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Interviewed: Eros Poli

In a sport where the term “legend” is often used lightly, we are occasionally reminded of racers who are truly worthy of the title. Riders whose crowning achievements were witnessed by adoring fans who, moved by the depths of their suffering and their jubilation, have gone on to retell stories of their successes again and again, making legends of these athletes in the truest sense of the word.

One of the racers who has earned this distinction is Eros Poli, whose masterful 1994 stage win at Mont Ventoux defied conventional wisdom and captured the imagination of an international audience. Today the friendly Italian is a guide for luxury cycling tour specialists inGamba, who were kind enough to share this interview in conjunction with the 22nd anniversary of a victory that shocked and delighted cycling fans the world over.

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Interview by Colin O’Brien of inGamba

It was one of the most iconic Tour de France stage wins in living memory. It was also one of the least likely. Eros Poli was a domestique, not the star, and he was big: almost 6’5” and more than 180 pounds. He weighed more without a bike than most of his competitors did with one. Ventoux was for the climbers, for the greats like Charly Gaul and Eddy Merckx—it was not for him.

Every so often, though, sport likes to surprise us. And cycling loves a bit of romance. So the stars aligned on July 18th, 1994, and Poli, planning on the fly, brilliantly executed a solo breakaway which would earn him hero status in both France and Italy.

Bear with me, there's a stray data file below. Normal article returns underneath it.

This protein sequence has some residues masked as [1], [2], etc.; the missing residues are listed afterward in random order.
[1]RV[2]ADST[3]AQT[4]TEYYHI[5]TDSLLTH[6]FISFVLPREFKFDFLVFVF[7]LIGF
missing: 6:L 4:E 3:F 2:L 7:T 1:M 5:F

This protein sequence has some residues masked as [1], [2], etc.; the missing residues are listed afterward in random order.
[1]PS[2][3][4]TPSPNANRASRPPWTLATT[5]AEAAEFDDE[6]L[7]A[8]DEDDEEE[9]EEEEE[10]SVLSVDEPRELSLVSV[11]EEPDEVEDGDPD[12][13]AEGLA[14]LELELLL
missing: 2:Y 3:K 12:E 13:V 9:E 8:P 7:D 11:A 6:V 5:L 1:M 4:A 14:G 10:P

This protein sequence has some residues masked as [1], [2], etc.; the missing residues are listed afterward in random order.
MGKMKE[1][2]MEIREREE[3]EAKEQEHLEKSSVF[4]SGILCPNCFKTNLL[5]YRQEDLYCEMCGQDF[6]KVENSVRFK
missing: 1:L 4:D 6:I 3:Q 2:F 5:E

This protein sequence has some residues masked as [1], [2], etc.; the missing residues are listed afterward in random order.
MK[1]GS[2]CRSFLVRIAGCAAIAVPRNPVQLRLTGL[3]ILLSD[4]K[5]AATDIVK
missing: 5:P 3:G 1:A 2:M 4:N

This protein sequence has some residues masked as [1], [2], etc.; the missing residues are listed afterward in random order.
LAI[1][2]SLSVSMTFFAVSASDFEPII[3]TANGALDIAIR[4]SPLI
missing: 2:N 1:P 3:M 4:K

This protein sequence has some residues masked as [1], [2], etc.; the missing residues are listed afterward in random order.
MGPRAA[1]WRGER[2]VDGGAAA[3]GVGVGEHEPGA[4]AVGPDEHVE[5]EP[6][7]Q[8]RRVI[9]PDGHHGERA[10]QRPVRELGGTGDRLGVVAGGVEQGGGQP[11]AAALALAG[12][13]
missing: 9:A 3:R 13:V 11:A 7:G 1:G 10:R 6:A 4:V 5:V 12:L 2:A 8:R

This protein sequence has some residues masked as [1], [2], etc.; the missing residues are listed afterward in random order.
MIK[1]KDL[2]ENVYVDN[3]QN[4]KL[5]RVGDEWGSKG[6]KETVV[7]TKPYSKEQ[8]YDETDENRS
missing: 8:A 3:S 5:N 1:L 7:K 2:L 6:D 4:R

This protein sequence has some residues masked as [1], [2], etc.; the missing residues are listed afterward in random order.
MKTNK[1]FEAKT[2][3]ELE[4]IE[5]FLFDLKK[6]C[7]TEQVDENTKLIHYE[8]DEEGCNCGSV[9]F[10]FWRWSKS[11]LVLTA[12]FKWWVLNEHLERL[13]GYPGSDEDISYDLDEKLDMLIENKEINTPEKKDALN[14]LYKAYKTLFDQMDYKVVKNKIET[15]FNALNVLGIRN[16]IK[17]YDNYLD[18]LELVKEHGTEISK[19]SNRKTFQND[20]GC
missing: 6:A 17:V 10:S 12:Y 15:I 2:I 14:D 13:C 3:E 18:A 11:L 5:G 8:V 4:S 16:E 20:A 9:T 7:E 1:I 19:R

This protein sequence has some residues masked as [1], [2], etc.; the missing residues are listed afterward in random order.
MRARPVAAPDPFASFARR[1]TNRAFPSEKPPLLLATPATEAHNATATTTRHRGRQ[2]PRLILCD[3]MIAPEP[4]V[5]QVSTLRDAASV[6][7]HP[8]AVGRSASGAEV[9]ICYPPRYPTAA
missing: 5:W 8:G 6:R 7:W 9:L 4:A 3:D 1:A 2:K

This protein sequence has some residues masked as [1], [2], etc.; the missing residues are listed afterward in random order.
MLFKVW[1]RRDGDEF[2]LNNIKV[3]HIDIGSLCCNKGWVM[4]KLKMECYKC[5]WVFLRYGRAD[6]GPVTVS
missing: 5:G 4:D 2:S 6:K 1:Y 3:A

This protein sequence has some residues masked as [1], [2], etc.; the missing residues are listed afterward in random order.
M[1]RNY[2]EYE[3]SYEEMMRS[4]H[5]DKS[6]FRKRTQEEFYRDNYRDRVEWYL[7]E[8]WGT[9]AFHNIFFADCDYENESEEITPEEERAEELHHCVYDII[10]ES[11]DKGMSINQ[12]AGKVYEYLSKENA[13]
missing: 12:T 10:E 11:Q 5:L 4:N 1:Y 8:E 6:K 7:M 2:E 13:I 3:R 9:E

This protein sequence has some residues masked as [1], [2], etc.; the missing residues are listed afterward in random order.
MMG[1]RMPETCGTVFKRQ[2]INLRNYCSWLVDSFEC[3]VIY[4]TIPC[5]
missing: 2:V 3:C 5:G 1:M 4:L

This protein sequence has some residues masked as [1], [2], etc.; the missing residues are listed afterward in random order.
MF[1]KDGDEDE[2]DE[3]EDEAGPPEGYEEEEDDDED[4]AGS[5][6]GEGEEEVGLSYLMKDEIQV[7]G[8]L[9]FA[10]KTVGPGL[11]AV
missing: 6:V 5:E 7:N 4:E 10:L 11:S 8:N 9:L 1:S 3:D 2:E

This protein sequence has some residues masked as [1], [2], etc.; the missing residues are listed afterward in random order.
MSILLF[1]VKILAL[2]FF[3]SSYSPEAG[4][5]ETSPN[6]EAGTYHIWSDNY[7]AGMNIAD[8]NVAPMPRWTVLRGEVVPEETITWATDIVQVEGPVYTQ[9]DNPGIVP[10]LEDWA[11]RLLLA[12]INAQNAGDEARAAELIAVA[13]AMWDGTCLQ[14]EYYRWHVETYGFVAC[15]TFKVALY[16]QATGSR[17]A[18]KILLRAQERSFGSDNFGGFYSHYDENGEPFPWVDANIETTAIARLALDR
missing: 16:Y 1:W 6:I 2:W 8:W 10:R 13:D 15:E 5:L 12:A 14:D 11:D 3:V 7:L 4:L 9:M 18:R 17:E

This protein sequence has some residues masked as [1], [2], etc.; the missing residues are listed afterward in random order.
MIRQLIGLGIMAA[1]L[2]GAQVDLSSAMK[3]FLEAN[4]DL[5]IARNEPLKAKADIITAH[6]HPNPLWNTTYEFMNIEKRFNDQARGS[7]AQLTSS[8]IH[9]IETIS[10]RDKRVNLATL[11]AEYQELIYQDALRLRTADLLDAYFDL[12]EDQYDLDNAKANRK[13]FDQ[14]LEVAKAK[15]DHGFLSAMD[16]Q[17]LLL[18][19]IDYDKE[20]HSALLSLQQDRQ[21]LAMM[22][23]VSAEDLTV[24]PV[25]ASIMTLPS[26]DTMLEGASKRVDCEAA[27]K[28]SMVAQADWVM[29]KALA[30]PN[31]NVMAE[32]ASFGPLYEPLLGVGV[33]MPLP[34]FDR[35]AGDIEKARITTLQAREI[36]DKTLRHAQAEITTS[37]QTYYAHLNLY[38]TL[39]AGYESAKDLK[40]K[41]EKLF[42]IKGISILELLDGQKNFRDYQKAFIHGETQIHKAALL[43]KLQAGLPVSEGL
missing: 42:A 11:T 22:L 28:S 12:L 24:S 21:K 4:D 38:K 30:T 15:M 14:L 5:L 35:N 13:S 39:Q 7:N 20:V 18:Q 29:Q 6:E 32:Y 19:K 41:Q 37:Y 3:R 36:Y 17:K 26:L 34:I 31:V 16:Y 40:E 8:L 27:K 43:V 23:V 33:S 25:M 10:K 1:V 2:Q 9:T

His leader, the inimitable Mario Cipollini, had crashed at the Vuelta and missed the Tour. Without the sprint king, Mercatone Uno’s supporting cast was allowed to take a chance. Rolling out from Montpellier with a long-shot plan developing in his mind, Poli did just that.

“It’s still really special to remember that victory,” says the 52-year-old Verona native. “I carry that special moment with me everywhere I go, I can still feel the emotion of it all.”

“The night before I hardly slept. I was up late watching the World Cup final, Italy versus Brazil, when Roberto Baggio missed that famous penalty. I turned the TV off at 1:30am, and I was too exhausted and too hot to get comfortable. There was no air conditioning in the hotel. And the crickets outside made an awful racket! The morning of the Ventoux stage I was like a zombie, and the sun was unbearably hot even in the early morning.”

As the day’s race got underway, Poli did the math and figured that he’d need a huge lead to stay ahead of the pack once the flat stage turned nasty and the road started heading skyward. By his calculations, he needed at least 26 minutes at the base of the climb—a minute for every kilometer on Ventoux with an extra cushion, just in case. When he attacked more than 100km before Ventoux, he was left alone, the rest of the peloton smugly secure in the belief that his solo breakaway wouldn’t last.